Euro 2016: Anything can happen in knockouts, says Germany keeper Neuer
Germany goalkeeper Manuel Neuer believes the world champions can put a slow start to Euro 2016 behind them and thrive under the pressure of knockout football when they face Slovakia on Sunday.euro 2016 Updated: Jun 25, 2016 13:00 IST
Germany goalkeeper Manuel Neuer believes the world champions can put a slow start to Euro 2016 behind them and thrive under the pressure of knockout football when they face Slovakia on Sunday.
Joachim Loew’s side progressed to the last 16 as winners of Group C, beating Ukraine and Northern Ireland, drawing with Poland and all without conceding a single goal.But Neuer knows better is expected from the Germans at the Stade Pierre-Mauroy in Lille as they face a Slovak side appearing at this stage of a Euro for the first time since independence.
“We have played three teams who pack everyone behind the ball. We didn’t have much space and in games like these it’s not easy to win by a large margin,” said Neuer after Germany mustered just three goals in the group phase.”We finished top of our group and so we have stuck to our route map. But now we are into straight knockout football and anything can happen.”
Despite topping their group, Germany have found themselves on the toughest side of the draw and will play either reigning champions Spain or bogey team Italy if they make it through to the quarter-finals.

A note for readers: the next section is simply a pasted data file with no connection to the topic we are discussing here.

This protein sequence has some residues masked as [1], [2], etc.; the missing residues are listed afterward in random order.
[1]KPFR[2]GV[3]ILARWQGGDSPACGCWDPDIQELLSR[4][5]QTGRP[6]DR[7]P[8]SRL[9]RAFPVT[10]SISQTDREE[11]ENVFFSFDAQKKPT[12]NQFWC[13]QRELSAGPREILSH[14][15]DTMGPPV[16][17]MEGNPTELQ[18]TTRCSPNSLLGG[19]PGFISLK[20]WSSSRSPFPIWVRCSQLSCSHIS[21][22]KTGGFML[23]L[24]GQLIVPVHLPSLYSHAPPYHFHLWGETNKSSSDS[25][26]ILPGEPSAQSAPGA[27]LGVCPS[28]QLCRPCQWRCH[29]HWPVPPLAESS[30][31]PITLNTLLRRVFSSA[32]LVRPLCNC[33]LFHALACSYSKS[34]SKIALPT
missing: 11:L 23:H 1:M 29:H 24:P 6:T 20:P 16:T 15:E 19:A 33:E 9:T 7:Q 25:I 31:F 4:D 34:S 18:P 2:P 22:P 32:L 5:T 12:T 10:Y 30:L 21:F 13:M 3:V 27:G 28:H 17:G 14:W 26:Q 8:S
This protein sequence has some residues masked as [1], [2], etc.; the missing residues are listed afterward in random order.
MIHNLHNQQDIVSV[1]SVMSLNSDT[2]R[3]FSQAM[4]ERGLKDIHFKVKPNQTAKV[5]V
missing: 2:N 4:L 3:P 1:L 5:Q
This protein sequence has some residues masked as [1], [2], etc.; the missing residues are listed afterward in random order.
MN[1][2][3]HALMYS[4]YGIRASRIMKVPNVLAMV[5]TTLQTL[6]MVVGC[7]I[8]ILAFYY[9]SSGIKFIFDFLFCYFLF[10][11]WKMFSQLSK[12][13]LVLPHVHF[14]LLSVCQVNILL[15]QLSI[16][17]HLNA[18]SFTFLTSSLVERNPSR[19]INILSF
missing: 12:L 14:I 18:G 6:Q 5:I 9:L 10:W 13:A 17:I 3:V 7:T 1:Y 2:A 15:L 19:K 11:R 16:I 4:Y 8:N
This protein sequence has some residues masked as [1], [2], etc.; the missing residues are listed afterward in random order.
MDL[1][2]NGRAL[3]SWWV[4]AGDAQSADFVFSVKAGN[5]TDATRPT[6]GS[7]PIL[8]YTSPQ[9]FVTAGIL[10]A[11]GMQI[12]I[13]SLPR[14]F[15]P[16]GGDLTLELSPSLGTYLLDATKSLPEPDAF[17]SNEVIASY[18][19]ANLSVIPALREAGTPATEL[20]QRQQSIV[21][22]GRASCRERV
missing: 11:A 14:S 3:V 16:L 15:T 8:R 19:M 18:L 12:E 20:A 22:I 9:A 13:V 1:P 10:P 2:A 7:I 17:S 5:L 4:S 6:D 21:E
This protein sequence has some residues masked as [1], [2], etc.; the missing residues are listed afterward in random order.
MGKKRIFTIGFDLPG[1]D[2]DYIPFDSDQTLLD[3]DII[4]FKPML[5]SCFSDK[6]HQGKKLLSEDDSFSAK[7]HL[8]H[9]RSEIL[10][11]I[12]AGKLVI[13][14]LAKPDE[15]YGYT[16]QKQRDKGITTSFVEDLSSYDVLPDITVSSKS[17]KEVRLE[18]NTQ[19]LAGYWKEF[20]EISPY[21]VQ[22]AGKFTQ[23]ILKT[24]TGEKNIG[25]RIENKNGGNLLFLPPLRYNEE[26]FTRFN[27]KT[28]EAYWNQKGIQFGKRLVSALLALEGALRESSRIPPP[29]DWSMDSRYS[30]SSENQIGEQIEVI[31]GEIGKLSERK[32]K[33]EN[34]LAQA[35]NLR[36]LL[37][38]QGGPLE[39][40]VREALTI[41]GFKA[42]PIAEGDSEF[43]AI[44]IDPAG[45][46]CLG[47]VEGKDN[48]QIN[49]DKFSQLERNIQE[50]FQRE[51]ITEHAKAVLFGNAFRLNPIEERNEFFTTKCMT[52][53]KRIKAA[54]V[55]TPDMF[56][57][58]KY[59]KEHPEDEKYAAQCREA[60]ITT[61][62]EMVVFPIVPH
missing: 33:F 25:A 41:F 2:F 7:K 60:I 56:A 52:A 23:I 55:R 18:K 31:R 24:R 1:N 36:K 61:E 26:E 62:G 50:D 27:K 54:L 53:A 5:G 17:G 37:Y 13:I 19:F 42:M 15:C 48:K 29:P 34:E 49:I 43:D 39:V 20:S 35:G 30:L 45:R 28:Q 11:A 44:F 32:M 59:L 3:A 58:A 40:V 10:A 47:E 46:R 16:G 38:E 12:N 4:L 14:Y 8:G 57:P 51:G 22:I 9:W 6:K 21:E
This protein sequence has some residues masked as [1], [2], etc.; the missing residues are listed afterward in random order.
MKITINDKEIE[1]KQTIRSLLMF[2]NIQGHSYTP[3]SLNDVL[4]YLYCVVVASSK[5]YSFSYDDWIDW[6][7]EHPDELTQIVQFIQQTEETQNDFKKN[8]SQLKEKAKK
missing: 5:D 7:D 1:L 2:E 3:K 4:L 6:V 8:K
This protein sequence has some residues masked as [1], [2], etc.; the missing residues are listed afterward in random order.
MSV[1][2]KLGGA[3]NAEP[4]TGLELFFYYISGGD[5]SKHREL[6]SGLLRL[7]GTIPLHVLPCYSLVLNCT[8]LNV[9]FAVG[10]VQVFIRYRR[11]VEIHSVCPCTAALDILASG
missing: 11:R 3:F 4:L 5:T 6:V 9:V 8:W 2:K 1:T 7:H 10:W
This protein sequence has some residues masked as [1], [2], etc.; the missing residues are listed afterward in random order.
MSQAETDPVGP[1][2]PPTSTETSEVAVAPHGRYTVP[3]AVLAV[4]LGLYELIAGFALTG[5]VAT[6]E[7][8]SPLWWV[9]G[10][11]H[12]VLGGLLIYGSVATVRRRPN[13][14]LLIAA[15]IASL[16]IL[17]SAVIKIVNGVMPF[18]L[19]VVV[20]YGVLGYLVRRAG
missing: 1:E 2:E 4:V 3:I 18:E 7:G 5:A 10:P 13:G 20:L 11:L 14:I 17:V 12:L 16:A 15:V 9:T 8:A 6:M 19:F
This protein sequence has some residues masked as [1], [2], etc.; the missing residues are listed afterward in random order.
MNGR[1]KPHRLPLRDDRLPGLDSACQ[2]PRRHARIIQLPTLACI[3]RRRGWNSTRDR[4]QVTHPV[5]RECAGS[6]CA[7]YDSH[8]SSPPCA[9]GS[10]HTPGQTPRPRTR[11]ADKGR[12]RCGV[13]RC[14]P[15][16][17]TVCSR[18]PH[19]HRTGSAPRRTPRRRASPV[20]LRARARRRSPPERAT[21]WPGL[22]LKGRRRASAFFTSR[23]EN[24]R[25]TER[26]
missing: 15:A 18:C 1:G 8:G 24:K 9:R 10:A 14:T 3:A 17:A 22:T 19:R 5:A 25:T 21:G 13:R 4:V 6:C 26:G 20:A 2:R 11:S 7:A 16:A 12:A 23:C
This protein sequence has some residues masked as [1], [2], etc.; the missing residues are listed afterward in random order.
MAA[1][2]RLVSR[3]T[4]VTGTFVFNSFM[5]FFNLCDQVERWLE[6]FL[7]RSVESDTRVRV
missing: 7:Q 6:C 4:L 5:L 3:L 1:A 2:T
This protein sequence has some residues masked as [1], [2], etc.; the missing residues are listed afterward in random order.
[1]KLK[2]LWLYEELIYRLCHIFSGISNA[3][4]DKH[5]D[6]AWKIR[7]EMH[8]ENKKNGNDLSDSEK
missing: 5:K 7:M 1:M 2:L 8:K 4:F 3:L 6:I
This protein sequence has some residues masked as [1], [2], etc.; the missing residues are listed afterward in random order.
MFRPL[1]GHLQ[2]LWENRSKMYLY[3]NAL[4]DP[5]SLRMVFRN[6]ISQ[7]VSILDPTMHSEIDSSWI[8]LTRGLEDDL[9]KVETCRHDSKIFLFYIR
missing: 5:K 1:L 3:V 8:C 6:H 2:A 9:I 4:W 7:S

But they must first be wary of Slovakia, who unsettled Loew’s side in the build-up to the tournament by winning a friendly 3-1 in Augsburg.
Those were the last goals Neuer conceded and he knows Germany need to be especially wary of Slovakia star Marek Hamsik, who was among the scorers in that game.”Everyone knows about Hamsik’s ability to shoot from range. He scores some great goals at Napoli with those,” Neuer said.
All eyes will be on Loew’s selection decisions in defence, with centre-back Jerome Boateng struggling with a calf knock and youngster Joshua Kimmich hoping to keep his place at right-back after impressing there against Northern Ireland.”He’s very cool and calm. We knew in advance that we could rely on him,” said Neuer about his 21-year-old Bayern colleague Kimmich.
After much criticism of the pitch in Lille, a new surface was laid on Thursday but neither team was allowed to train on it on the eve of the game.Germany will therefore stage their final practice session at their base in Evian near the Swiss border before flying to northern France on Saturday.
Slovakia will do likewise at their camp in Vichy, central France, prior to returning to the scene of their Hamsik-inspired win against Russia in the group phase that paved their way to the last 16.
Jaz Kozak’s side held England in Saint-Etienne in their last match to advance from Group B as one of the best third-placed sides. They famously beat Spain in qualifying and their recent exploits in beating the Germans means they come into this rematch with confidence.
“They have great quality and this will be a very demanding match, but we played them a few weeks back and won on their home ground,” winger Vladimir Weiss told UEFA.com.”Of course it will be a different match, but I think that at the level the competition has now reached, the standard is quite even and I think every team is capable of beating every other team.”
Robert Mak should be fine despite a hamstring problem and Peter Pekarik will not wear a protective mask on his broken nose, but fellow defender Dusan Svento is out.